Well... this isn't really any different to any other current horror house movie. Spooky things start happening, and kids are creepy. Shock! The only reason it needs to be set back then is that they can use the scam setting a lot easier. But otherwise, this could be any time.
And I didn't really feel like it fed into the other movie that well. There were several elements that needed to be set up, and it wasn't until the last twenty (if that) minutes that it tried to suddenly put the pieces in place, regardless of them fitting the current story or really set up the later/earlier story properly. One example, in the first movie we get that the sisters are actually together, but here they aren't, until the final moment when they have to be to set up the next/previous movie.
Really, it is about as superfluous as you'd expect.
Sunday, 27 November 2016
This is one of them puzzle games. It feels a little like Machenarium, etc., in which you are doing puzzles with a small robot.
You get grabbed underground and… have to do things. I never got the sense of a goal, and then I thought we were trying to fix some big machine, but then it turned out all we were trying to do was escape. The puzzles weren’t that incredibly hard, although there were one or two where I just didn't understand what was going on, but managed to luck my way past.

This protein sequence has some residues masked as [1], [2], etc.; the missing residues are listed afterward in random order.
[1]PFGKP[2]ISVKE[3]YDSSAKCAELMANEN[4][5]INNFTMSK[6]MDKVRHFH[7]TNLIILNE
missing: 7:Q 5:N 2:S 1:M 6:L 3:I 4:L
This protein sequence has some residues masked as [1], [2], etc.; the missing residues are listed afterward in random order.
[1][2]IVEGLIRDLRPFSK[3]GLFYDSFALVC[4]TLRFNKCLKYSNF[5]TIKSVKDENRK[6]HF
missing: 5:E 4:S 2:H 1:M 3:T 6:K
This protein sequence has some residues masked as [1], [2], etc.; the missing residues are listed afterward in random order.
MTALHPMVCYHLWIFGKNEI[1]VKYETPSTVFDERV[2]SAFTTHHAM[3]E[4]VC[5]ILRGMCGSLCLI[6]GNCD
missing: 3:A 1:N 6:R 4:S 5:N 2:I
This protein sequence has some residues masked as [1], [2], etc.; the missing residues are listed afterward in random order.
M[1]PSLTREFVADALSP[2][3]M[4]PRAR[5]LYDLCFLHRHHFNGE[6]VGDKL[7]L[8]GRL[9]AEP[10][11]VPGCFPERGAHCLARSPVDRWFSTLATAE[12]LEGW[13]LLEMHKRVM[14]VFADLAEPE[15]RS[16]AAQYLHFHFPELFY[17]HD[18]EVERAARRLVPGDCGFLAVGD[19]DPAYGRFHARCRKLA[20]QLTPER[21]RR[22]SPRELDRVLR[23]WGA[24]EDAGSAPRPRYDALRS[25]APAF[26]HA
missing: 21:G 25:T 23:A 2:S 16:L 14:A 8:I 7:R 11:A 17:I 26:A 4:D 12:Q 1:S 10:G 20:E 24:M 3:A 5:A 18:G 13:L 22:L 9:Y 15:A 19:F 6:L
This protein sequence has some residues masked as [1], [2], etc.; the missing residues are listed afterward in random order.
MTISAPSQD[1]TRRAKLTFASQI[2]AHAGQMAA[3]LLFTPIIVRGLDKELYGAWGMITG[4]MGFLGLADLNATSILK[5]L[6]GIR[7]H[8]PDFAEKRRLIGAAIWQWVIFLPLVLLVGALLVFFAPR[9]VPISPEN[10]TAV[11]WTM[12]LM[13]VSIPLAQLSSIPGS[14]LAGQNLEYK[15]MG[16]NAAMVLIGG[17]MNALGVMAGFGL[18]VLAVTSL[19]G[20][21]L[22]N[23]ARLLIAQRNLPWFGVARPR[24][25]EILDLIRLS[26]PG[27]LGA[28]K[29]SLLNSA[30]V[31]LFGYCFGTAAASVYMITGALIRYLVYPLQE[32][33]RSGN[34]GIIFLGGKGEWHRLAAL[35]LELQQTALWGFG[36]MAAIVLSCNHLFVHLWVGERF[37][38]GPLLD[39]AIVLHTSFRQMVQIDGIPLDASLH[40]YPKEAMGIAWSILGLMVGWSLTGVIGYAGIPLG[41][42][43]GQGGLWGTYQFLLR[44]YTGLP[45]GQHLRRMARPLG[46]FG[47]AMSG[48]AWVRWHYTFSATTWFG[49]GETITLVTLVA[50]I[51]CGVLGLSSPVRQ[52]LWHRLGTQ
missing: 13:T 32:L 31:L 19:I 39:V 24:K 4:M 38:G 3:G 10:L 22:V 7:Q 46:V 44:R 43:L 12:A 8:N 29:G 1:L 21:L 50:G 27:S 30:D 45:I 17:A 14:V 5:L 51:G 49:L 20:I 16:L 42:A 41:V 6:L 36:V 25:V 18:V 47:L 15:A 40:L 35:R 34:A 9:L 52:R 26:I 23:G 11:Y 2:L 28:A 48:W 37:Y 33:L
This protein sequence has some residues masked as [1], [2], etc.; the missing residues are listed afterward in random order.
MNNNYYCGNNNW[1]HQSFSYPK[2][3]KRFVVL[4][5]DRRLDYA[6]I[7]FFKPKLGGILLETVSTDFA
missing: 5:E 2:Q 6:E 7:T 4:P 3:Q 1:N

There is also DLC, which is a completely separate story, in which you are sucked underground with a companion (that you are immediately separated from), and then you need to get them back and escape. This does lead to a few sequences which are basically cut scenes while you watch the other character do puzzles that you could be doing.
The controls take some getting used to. You fly with WASD or arrow keys and activate your tractor beam with space or mouse button. I kept thinking the tractor beam was a 'switch of, switch off' thing, and not a 'while button is pressed' deal. And there was also a form of inertia that kept making me go silly places. Fortunately, you can’t die and can’t, or at least I didn’t, screw yourself up enough to not ever solve it.
Nice game, but again not one I'll probably go back to again, even for the achievements.
Saturday, 26 November 2016
One more chef based movie, this one about the eatery Shopsins.
Kenny Shopsin is a "character", and chef of the eatery he runs with his family. It's definitely a matter of his way or not at all, and even insists of not seating parties of five people. We get to spend a lot of time with him and... he gets taken to run a bigger restaurant, with still his style of cooking. While a good thing, you can tell he's going to bitch the entire way.
If you don't like Kenny, you aren't going to like this movie. Me... I can tolerate him in a way that says 'he's definitely a character', but I'm glad I don't have to deal with him. On the other hand, I'm sad that I won't get to eat there with his weird take on basics.
Definitely more chef movies to see, but this isn't a bad way to finish.
Friday, 25 November 2016
This follows directly on from the first story, but this is The Medusa Strain.